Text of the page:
Adventure Nature

Ethiopia: Danakil Depression, the Hottest Place on Earth

Danakil Depression in Ethiopia
Written by See Africa Today

At 100 meters below sea level, Ethiopia’s Danakil Depression is one of the world’s hottest and lowest spots. It is a hub for research on the climate and the survival of extremophile microbes.

The depressions came about after the evaporation of an inland water body and is located near the northern end of the Great Rift Valley. It is isolated from the Red Sea by active volcanoes.

The Danakil Depression is part of the African Rift, which stretches from Lake Tanganyika and Malawi up to the Red Sea and into the Dead Sea of Jordan and Israel.

All the water that enters Danakil evaporates, and there are no streams flowing out of this severe environment. More than ten million tons of salt have been spread over it – that’s what compounds the Danakil Desert in Ethiopia.

Danakil Depression

Danakil Depression. Photo/Fodors Travel

Does Anyone Live in the Danakil Depression?

The Danakil Depression is an area plagued by separatist violence. Despite this, people continue to live here despite its extreme conditions, somehow managing to survive. The Afar people live here.

In order to make a livelihood, the Afar people who reside here rely on the few flora that thrives. They also hugely rely on camel farming which provides transportation services for the few visitors who visit the Danakil Depression.

Camels are essential to the survival of the region. The fact that they can survive in this environment makes them one of the few mammals on the planet.

It should come as no surprise that you will observe them walking around on the depression’s floor as well.

Besides the depression, there is also Erta Ale volcano – there is an Afar settlement. The Erta Ale volcano is one of the most impressive natural features in the area. With just six open lava lakes in the world, it is also the oldest, having first shown itself in 1906.

It is also one of the most beautiful. The hike to Erta Ale is nine miles long and must be completed at night in order to avoid the heat of the daytime sun.

Why is Danakil Depression so Hot?

Throughout Danakil, lava lakes bubble out from within the volcanic calderas of the Dallol area. Hot springs and hydrothermal pools fill the air with the unique rotten-egg smell of sulfur from nearby hot springs and hydrothermal pools.

The youngest volcano on the planet, Dallol, is only a few thousand years old. It originally erupted on the scene in 1926. The entire location lies more than 100 meters below sea level, making it one of the world’s lowest points on the surface of the earth.

This geographical marvel makes Danakil the hottest place on earth.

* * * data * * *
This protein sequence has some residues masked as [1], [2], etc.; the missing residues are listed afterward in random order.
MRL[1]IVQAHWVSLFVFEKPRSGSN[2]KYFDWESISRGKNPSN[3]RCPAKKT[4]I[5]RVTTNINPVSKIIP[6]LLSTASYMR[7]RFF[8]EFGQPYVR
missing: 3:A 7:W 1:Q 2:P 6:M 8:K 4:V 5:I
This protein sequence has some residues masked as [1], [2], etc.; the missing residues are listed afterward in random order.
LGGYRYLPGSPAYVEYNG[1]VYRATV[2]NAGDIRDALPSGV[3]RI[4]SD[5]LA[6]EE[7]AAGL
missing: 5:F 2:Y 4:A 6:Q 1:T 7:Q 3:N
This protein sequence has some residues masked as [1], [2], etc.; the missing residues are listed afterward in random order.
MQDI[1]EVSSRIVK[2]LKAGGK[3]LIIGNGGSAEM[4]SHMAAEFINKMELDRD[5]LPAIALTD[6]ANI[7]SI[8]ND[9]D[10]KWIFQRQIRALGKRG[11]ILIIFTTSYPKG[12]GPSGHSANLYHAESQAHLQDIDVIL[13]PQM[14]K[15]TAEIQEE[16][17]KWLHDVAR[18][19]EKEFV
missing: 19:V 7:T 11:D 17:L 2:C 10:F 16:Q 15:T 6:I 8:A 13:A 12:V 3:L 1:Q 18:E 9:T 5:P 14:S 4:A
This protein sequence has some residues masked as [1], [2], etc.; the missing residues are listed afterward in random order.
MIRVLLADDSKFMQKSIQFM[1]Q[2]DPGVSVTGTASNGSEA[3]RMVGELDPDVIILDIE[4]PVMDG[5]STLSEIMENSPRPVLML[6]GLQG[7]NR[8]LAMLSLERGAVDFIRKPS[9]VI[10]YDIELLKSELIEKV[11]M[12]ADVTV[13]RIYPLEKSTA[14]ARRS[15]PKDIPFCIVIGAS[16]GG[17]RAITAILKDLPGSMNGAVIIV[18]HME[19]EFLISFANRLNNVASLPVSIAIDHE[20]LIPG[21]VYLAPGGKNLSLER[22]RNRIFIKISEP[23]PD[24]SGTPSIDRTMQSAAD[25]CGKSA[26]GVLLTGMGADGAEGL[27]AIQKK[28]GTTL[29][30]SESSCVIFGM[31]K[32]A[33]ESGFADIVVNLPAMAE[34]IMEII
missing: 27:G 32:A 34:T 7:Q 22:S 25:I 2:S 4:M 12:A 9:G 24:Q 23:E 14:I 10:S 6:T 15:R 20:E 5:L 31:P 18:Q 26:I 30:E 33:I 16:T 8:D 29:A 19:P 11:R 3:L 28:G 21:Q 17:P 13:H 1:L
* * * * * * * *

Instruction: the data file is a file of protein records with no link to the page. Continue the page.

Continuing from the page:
To the amazement of many, despite its toxic climate and lack of rainfall, it is home to a variety of life forms, including microorganisms.

Extremophiles are creatures that thrive in hostile conditions, such as the Danakil Depression. Toxic volcanic gases in the air elevated soil metal concentrations, and high saline and acid content in the ground and air can’t harm these extremophiles.

Prokaryotic bacteria are the most common form of extremophile found in the Danakil Depression. They are among the planet’s oldest living organisms.

Danakil Depression

Danakil Depression. Photo/say Yes to Travel

How Deep is the Danakil Depression?

Danakil Depression is around 410 feet below sea level (50 Celsius).  It is one of the hottest and most inhospitable places on Earth – an average temperature of 94 degrees Fahrenheit (34.5 Celsius).

Why it is Important?

Salt mining is one of the few enterprises that exist in the Danakil Depression. An ancient sea once covered the entire region, leaving behind an immense salt plain. Men toil in the hot heat all day long, chipping away at the salt.

Danakil Depression salt mining is carried out entirely by hand. The process is entirely manual. Metal tools and wooden sticks are used exclusively in the mining process.

Pack animals carry the salt, which has been chopped into squares about the size of a floor tile. It takes two days to get to the salt processing plant, where the price of a square foot of salt is about $0.50.

Though hot, Danakil Depression adds to the scenic and historical beauty of Ethiopia.

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About the author

See Africa Today

Pharis Kinyua is the editor of See Africa Today. With over seven years of experience in digital media, he has a soft spot for African tours and travel. His drive is to tell the rest of the world what Africa offers, the best accommodation facilities, national parks, culture, shopping malls and best airline deals to travel to Africa

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